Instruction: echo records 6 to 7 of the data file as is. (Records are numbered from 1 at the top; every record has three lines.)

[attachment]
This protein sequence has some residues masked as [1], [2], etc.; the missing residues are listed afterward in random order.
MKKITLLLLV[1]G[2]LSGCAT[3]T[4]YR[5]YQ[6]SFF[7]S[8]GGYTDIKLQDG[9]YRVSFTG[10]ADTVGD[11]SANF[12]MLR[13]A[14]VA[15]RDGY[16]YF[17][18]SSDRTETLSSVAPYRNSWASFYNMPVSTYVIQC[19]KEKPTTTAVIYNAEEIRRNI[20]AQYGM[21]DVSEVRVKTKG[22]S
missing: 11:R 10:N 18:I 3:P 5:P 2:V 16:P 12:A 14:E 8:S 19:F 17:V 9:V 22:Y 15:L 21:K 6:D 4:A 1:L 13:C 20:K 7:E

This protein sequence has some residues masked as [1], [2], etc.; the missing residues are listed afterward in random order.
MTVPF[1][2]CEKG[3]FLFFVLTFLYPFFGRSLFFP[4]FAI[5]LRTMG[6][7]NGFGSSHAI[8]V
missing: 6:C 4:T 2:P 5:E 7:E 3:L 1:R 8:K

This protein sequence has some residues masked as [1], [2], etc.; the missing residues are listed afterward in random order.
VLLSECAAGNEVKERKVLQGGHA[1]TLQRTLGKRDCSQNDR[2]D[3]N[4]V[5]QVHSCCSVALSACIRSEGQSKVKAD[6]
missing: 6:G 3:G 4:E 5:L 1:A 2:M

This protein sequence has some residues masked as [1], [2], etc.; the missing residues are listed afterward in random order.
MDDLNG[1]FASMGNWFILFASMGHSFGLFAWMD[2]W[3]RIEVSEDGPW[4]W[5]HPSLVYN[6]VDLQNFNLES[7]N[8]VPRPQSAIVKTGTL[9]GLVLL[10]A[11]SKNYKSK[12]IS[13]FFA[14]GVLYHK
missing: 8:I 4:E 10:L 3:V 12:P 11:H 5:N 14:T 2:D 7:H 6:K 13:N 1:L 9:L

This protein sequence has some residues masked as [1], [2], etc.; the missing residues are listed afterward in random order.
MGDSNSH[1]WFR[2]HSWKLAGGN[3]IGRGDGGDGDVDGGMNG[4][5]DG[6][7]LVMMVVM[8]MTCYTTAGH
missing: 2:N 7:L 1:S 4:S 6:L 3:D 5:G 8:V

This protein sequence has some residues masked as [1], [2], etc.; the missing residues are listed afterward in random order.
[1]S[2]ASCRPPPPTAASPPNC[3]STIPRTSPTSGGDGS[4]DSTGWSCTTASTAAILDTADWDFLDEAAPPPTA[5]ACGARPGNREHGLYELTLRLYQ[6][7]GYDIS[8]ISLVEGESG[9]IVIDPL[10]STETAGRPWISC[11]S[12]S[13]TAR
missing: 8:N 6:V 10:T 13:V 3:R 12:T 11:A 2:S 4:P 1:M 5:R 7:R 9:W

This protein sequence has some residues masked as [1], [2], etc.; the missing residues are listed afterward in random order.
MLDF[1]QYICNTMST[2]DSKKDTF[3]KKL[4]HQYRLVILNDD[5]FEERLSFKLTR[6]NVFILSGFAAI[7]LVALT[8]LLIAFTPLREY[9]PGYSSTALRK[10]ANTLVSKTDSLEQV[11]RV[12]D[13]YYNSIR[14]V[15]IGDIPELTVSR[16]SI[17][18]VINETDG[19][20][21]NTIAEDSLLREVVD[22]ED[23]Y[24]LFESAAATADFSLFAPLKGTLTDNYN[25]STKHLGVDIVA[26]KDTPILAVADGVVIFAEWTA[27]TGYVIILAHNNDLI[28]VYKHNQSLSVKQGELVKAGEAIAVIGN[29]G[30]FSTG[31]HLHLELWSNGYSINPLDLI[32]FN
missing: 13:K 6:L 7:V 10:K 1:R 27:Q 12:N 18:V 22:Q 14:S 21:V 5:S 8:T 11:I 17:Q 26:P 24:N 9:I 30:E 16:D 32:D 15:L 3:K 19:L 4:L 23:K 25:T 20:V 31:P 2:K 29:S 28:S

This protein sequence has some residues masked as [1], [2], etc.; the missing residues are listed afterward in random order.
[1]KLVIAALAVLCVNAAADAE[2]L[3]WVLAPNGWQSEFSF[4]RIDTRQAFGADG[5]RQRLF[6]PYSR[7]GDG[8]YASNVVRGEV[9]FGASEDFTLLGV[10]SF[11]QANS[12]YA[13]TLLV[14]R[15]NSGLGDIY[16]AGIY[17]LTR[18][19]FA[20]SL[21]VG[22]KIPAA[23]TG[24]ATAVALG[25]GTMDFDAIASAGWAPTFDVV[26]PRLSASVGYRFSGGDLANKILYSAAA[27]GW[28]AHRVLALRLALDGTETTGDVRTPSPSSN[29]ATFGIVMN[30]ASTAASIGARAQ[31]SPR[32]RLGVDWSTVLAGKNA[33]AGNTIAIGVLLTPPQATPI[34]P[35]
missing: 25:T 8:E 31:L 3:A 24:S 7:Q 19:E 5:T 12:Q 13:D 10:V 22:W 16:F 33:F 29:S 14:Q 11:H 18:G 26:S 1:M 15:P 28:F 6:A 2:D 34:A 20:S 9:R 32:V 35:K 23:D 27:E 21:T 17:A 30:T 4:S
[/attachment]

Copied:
This protein sequence has some residues masked as [1], [2], etc.; the missing residues are listed afterward in random order.
[1]S[2]ASCRPPPPTAASPPNC[3]STIPRTSPTSGGDGS[4]DSTGWSCTTASTAAILDTADWDFLDEAAPPPTA[5]ACGARPGNREHGLYELTLRLYQ[6][7]GYDIS[8]ISLVEGESG[9]IVIDPL[10]STETAGRPWISC[11]S[12]S[13]TAR
missing: 8:N 6:V 10:T 13:V 3:R 12:T 11:A 2:S 4:P 1:M 5:R 7:R 9:W

This protein sequence has some residues masked as [1], [2], etc.; the missing residues are listed afterward in random order.
MLDF[1]QYICNTMST[2]DSKKDTF[3]KKL[4]HQYRLVILNDD[5]FEERLSFKLTR[6]NVFILSGFAAI[7]LVALT[8]LLIAFTPLREY[9]PGYSSTALRK[10]ANTLVSKTDSLEQV[11]RV[12]D[13]YYNSIR[14]V[15]IGDIPELTVSR[16]SI[17][18]VINETDG[19][20][21]NTIAEDSLLREVVD[22]ED[23]Y[24]LFESAAATADFSLFAPLKGTLTDNYN[25]STKHLGVDIVA[26]KDTPILAVADGVVIFAEWTA[27]TGYVIILAHNNDLI[28]VYKHNQSLSVKQGELVKAGEAIAVIGN[29]G[30]FSTG[31]HLHLELWSNGYSINPLDLI[32]FN
missing: 13:K 6:L 7:V 10:K 1:R 27:Q 12:N 18:V 22:Q 14:S 21:V 5:S 8:T 11:I 17:Q 26:P 24:N 9:I 30:E 16:D 32:D 15:L 3:K 19:L 4:L 23:K 25:T 20:V 31:P 2:K 29:S 28:S